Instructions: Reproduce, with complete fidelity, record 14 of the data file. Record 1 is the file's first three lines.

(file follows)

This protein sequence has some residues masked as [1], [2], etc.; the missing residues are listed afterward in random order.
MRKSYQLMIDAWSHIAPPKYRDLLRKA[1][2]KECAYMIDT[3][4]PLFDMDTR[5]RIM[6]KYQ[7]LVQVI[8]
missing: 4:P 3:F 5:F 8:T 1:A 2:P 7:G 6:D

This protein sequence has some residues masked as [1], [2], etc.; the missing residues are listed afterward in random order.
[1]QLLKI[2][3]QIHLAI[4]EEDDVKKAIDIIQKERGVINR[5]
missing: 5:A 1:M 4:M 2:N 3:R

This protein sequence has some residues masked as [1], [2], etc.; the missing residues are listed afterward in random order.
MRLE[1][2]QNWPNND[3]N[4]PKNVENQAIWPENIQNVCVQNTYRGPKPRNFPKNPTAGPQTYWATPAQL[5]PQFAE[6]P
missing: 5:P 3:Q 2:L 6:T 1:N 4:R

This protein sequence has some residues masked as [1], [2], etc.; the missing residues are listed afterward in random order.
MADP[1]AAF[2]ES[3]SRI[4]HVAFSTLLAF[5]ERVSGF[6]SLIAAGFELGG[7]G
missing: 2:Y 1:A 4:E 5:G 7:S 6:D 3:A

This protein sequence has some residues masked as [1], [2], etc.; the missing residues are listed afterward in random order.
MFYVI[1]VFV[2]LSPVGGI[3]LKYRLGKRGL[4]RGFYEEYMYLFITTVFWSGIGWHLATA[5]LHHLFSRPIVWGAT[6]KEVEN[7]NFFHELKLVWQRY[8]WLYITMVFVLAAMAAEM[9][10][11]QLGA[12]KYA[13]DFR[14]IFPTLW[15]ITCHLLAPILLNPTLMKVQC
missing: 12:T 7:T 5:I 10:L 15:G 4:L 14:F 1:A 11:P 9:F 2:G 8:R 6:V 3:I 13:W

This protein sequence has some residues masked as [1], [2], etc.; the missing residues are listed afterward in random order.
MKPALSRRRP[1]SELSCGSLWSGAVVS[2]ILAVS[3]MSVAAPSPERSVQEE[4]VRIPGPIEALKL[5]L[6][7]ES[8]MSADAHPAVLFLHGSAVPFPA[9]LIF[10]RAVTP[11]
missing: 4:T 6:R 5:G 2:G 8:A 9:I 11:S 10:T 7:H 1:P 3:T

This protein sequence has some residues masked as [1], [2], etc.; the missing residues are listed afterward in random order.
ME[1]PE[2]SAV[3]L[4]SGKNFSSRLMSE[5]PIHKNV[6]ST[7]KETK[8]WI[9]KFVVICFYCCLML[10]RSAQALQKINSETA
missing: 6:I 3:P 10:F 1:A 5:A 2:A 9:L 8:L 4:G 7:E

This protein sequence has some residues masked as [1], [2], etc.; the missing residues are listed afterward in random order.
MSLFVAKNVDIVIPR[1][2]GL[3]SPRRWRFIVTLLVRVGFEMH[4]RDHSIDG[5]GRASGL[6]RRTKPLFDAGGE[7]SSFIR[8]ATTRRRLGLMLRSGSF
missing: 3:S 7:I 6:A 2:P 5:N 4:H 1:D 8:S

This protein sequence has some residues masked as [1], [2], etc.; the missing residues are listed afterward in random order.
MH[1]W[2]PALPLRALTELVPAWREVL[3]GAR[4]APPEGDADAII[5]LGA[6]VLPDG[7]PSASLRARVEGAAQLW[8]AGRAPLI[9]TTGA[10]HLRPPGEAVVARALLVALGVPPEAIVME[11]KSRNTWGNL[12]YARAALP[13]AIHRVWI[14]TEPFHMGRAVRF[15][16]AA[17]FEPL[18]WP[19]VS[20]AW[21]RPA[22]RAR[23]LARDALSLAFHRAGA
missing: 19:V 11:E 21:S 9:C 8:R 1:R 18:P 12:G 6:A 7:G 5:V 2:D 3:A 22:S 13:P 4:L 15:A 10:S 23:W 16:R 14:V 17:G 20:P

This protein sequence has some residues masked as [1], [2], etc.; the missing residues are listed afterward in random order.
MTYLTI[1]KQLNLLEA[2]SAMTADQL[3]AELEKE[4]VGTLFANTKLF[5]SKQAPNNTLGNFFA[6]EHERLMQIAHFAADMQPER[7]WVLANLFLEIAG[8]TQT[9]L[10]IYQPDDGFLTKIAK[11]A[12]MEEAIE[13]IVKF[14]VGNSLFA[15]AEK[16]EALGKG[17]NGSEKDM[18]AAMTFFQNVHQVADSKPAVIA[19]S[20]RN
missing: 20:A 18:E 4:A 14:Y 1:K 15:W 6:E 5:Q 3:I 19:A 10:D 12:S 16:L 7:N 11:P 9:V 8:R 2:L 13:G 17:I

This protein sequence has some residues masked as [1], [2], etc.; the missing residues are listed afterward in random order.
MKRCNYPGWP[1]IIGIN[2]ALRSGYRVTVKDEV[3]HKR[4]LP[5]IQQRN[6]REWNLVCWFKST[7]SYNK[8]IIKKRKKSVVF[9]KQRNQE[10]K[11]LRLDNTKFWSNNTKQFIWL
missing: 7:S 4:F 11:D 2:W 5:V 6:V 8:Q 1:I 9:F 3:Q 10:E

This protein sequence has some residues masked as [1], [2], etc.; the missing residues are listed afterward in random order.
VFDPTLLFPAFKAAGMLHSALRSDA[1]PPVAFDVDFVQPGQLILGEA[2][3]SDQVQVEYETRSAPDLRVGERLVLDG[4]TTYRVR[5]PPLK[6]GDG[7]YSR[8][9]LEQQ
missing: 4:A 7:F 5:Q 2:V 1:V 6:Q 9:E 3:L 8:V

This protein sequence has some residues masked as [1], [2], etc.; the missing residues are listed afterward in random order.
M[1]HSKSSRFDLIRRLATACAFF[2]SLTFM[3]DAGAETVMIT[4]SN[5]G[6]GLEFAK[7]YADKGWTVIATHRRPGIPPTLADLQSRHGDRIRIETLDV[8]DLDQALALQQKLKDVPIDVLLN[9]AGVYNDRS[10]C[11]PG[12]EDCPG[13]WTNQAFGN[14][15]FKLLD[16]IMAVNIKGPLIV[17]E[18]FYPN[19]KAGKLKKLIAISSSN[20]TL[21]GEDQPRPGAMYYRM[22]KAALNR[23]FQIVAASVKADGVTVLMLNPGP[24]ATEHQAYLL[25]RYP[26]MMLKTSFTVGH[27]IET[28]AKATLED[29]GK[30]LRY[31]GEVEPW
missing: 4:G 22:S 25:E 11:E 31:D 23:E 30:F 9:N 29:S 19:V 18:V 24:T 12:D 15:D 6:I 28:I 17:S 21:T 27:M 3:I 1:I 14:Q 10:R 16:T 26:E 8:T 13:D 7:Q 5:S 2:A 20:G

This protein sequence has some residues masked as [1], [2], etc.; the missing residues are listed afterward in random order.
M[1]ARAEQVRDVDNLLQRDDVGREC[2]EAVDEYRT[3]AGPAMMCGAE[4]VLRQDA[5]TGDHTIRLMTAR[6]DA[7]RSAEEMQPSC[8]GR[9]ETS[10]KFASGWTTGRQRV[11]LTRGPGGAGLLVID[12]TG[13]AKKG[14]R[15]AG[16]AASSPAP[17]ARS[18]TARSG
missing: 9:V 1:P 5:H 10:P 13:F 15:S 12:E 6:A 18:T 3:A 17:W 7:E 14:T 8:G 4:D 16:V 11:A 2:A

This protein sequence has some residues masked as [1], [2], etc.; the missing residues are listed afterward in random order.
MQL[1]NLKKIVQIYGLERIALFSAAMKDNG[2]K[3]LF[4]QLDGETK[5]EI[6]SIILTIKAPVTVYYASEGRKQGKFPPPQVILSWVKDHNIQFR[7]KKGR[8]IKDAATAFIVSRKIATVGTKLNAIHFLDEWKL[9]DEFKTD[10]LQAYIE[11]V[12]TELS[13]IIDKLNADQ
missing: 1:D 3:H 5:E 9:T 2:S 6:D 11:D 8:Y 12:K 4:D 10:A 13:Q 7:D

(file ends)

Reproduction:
This protein sequence has some residues masked as [1], [2], etc.; the missing residues are listed afterward in random order.
M[1]ARAEQVRDVDNLLQRDDVGREC[2]EAVDEYRT[3]AGPAMMCGAE[4]VLRQDA[5]TGDHTIRLMTAR[6]DA[7]RSAEEMQPSC[8]GR[9]ETS[10]KFASGWTTGRQRV[11]LTRGPGGAGLLVID[12]TG[13]AKKG[14]R[15]AG[16]AASSPAP[17]ARS[18]TARSG
missing: 9:V 1:P 5:H 10:P 13:F 15:S 12:E 6:A 18:T 3:A 17:W 7:E 14:T 8:G 4:D 16:V 11:A 2:A